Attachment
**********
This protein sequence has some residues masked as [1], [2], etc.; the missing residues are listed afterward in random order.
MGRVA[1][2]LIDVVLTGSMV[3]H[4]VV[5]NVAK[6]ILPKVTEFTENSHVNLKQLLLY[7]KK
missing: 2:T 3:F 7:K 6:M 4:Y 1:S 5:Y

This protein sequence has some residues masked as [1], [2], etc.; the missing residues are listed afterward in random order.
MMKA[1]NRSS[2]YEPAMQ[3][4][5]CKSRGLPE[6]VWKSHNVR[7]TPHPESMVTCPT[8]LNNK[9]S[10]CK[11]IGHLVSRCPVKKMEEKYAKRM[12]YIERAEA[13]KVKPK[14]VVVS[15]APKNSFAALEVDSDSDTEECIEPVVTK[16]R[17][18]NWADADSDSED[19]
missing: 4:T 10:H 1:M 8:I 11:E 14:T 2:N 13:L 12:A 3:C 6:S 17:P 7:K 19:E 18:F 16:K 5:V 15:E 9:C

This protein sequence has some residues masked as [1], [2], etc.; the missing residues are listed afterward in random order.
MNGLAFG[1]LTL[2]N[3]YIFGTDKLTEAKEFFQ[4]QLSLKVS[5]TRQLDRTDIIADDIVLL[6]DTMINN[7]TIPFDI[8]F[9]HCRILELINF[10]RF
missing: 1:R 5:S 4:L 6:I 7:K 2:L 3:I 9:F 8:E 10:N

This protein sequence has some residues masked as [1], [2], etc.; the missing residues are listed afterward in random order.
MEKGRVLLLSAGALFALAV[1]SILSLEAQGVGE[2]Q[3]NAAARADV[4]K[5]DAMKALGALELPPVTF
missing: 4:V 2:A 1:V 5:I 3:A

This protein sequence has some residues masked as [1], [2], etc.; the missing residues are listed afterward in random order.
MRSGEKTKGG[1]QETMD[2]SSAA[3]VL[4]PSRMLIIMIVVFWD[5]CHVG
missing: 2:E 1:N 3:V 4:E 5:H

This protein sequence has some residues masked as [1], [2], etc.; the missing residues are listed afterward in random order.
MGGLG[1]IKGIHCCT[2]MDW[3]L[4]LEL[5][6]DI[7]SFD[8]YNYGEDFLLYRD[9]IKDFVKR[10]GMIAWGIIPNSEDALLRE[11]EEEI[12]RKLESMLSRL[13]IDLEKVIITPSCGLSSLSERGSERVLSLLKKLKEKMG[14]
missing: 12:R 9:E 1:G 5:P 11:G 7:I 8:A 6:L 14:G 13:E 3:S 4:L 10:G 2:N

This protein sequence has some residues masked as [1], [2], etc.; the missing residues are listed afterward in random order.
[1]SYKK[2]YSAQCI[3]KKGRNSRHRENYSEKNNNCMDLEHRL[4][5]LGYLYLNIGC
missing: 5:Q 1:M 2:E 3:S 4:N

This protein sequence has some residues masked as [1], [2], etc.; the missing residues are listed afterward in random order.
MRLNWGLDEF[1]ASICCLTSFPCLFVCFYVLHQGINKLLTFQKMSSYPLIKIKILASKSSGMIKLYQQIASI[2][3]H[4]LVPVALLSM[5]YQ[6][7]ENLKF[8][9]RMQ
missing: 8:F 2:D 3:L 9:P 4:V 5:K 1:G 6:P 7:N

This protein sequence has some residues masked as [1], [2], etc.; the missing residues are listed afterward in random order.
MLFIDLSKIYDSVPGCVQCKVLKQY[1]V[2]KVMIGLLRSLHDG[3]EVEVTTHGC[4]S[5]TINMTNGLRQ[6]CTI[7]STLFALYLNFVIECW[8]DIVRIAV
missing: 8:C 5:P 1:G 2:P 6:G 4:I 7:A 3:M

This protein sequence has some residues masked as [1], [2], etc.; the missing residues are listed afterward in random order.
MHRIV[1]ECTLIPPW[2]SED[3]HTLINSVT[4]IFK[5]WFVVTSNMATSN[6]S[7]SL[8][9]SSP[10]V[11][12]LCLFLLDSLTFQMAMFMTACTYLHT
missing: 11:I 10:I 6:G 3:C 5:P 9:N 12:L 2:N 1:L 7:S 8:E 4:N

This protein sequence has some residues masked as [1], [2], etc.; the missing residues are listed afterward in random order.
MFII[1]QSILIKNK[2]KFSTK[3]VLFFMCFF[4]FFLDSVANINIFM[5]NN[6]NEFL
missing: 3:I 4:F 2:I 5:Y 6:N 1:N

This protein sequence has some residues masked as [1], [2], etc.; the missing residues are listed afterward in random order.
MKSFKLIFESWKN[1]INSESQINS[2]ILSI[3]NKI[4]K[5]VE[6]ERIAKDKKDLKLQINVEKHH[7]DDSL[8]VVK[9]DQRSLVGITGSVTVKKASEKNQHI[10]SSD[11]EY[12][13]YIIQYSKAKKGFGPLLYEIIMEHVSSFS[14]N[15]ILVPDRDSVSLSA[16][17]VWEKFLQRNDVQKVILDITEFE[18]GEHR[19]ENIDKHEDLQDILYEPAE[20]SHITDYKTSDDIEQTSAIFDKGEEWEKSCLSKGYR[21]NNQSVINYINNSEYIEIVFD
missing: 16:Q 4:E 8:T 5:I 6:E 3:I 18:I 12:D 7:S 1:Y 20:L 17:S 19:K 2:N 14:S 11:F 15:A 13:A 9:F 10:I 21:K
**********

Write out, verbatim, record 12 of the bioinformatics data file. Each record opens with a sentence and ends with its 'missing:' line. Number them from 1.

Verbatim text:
This protein sequence has some residues masked as [1], [2], etc.; the missing residues are listed afterward in random order.
MKSFKLIFESWKN[1]INSESQINS[2]ILSI[3]NKI[4]K[5]VE[6]ERIAKDKKDLKLQINVEKHH[7]DDSL[8]VVK[9]DQRSLVGITGSVTVKKASEKNQHI[10]SSD[11]EY[12][13]YIIQYSKAKKGFGPLLYEIIMEHVSSFS[14]N[15]ILVPDRDSVSLSA[16][17]VWEKFLQRNDVQKVILDITEFE[18]GEHR[19]ENIDKHEDLQDILYEPAE[20]SHITDYKTSDDIEQTSAIFDKGEEWEKSCLSKGYR[21]NNQSVINYINNSEYIEIVFD
missing: 16:Q 4:E 8:T 5:I 6:E 3:I 18:I 12:D 7:S 1:Y 20:L 17:S 19:K 2:N 14:S 11:F 15:A 13:A 9:F 10:I 21:K